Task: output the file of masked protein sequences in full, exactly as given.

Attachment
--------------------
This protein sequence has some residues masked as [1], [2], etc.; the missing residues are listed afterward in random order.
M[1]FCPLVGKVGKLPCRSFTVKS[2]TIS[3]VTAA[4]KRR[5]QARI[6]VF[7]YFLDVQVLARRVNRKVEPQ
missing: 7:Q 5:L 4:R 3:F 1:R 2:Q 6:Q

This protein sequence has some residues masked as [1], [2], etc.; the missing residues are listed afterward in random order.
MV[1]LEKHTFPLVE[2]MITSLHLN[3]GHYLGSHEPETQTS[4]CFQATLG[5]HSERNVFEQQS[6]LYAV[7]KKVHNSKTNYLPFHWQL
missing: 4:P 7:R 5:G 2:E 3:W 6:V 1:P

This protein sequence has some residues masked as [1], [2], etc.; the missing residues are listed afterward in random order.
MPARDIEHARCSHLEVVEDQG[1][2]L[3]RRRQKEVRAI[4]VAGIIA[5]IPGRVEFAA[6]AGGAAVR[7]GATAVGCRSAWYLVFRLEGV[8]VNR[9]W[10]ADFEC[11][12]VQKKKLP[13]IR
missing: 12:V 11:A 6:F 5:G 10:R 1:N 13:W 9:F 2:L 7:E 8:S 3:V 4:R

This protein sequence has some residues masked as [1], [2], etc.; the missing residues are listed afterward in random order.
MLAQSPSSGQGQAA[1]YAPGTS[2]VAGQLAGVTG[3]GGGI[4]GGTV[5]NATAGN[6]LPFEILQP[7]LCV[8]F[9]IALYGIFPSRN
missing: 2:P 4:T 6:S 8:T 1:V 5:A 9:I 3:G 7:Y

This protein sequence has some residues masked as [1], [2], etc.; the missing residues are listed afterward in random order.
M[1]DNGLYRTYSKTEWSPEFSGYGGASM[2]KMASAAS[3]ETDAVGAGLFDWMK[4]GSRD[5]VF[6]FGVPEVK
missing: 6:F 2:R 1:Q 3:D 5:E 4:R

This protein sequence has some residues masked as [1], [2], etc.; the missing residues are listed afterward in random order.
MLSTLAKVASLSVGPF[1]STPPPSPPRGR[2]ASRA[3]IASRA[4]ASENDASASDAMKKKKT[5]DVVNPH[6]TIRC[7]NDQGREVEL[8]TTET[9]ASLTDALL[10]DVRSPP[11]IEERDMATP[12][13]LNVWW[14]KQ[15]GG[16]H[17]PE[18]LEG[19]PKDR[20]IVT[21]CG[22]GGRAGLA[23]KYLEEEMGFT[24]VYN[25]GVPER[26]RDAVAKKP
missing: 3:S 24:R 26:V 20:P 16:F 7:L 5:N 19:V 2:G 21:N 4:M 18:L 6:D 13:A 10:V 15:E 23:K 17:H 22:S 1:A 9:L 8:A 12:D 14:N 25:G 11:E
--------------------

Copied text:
This protein sequence has some residues masked as [1], [2], etc.; the missing residues are listed afterward in random order.
M[1]FCPLVGKVGKLPCRSFTVKS[2]TIS[3]VTAA[4]KRR[5]QARI[6]VF[7]YFLDVQVLARRVNRKVEPQ
missing: 7:Q 5:L 4:R 3:F 1:R 2:Q 6:Q

This protein sequence has some residues masked as [1], [2], etc.; the missing residues are listed afterward in random order.
MV[1]LEKHTFPLVE[2]MITSLHLN[3]GHYLGSHEPETQTS[4]CFQATLG[5]HSERNVFEQQS[6]LYAV[7]KKVHNSKTNYLPFHWQL
missing: 4:P 7:R 5:G 2:E 3:W 6:V 1:P

This protein sequence has some residues masked as [1], [2], etc.; the missing residues are listed afterward in random order.
MPARDIEHARCSHLEVVEDQG[1][2]L[3]RRRQKEVRAI[4]VAGIIA[5]IPGRVEFAA[6]AGGAAVR[7]GATAVGCRSAWYLVFRLEGV[8]VNR[9]W[10]ADFEC[11][12]VQKKKLP[13]IR
missing: 12:V 11:A 6:F 5:G 10:R 1:N 13:W 9:F 2:L 7:E 8:S 3:V 4:R

This protein sequence has some residues masked as [1], [2], etc.; the missing residues are listed afterward in random order.
MLAQSPSSGQGQAA[1]YAPGTS[2]VAGQLAGVTG[3]GGGI[4]GGTV[5]NATAGN[6]LPFEILQP[7]LCV[8]F[9]IALYGIFPSRN
missing: 2:P 4:T 6:S 8:T 1:V 5:A 9:I 3:G 7:Y

This protein sequence has some residues masked as [1], [2], etc.; the missing residues are listed afterward in random order.
M[1]DNGLYRTYSKTEWSPEFSGYGGASM[2]KMASAAS[3]ETDAVGAGLFDWMK[4]GSRD[5]VF[6]FGVPEVK
missing: 6:F 2:R 1:Q 3:D 5:E 4:R

This protein sequence has some residues masked as [1], [2], etc.; the missing residues are listed afterward in random order.
MLSTLAKVASLSVGPF[1]STPPPSPPRGR[2]ASRA[3]IASRA[4]ASENDASASDAMKKKKT[5]DVVNPH[6]TIRC[7]NDQGREVEL[8]TTET[9]ASLTDALL[10]DVRSPP[11]IEERDMATP[12][13]LNVWW[14]KQ[15]GG[16]H[17]PE[18]LEG[19]PKDR[20]IVT[21]CG[22]GGRAGLA[23]KYLEEEMGFT[24]VYN[25]GVPER[26]RDAVAKKP
missing: 3:S 24:R 26:V 20:P 16:F 7:L 5:N 19:V 2:G 21:N 4:M 18:L 6:D 13:A 10:V 15:E 23:K 17:H 22:S 1:A 9:L 8:A 12:D 14:N 25:G 11:E